BBC Radio 7, 15 August 2009
Henry Garrett (Robert Lang) is a worried
man. Fate has decreed that his son Nicky (Paul Rhys) is a genius in embryo, who sails through his Cambridge education.
The only snag is that Nicky is also very good at tennis - so good, in fact, that he has been selected for the British team
to play in a tournament in Monte Carlo. Henry doesn't want his son to go, for fear that the experience might affect his studies;
but Nicky eventually persuades him to give his consent. Before Nicky leaves, Henry solemnly warns him not to do three things
- to gamble, to lend money and to get involved with members of the opposite sex.
Needless to say Nicky takes no notice; this is what causes Henry such
pain. However the older man need have no cause for worry; what makes Nicky so special is that he seems to have been born with
the proverbial silver spoon in his mouth. He always seems to fall on his feet. Although becoming involved with a high-class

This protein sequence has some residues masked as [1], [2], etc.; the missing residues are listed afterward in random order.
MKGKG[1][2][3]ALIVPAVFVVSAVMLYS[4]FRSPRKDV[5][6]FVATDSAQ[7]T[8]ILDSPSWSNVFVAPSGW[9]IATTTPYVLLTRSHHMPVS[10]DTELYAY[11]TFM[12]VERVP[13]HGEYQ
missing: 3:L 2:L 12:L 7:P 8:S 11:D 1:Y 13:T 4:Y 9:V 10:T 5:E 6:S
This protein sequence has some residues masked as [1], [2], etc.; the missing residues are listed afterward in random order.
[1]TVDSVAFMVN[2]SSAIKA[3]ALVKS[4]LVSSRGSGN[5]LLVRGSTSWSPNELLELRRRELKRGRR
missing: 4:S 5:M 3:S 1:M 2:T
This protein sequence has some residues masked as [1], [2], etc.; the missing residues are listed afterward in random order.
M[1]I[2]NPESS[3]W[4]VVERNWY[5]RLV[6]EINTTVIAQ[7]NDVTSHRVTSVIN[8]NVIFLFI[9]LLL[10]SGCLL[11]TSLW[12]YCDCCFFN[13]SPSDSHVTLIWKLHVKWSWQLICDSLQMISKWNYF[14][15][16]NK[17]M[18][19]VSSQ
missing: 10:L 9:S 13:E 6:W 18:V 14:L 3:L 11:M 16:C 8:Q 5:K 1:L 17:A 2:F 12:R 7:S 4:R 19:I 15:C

whore Melanie (Melanie Hudson),
who takes money off him, then brings him back to her hotel for a night of pleasure before fleecing him of all his valuables,
Nicky manages to steal the money back. In fact, he makes a profit on the deal, as he not only recovers all of his own money
but steals Melanie's savings as well. While acquiring knowledge about the facts
of life, he also benefits from them.
This short story, focusing once again on the idea of the worm turning
(as with many tales in this series) was narrated with amused detachment by Dirk
Bogarde, who sounded not unlike Rhys himself. Both actors adopted a nonchalant, devil-may-care tone that seemed to
stand them in good stead.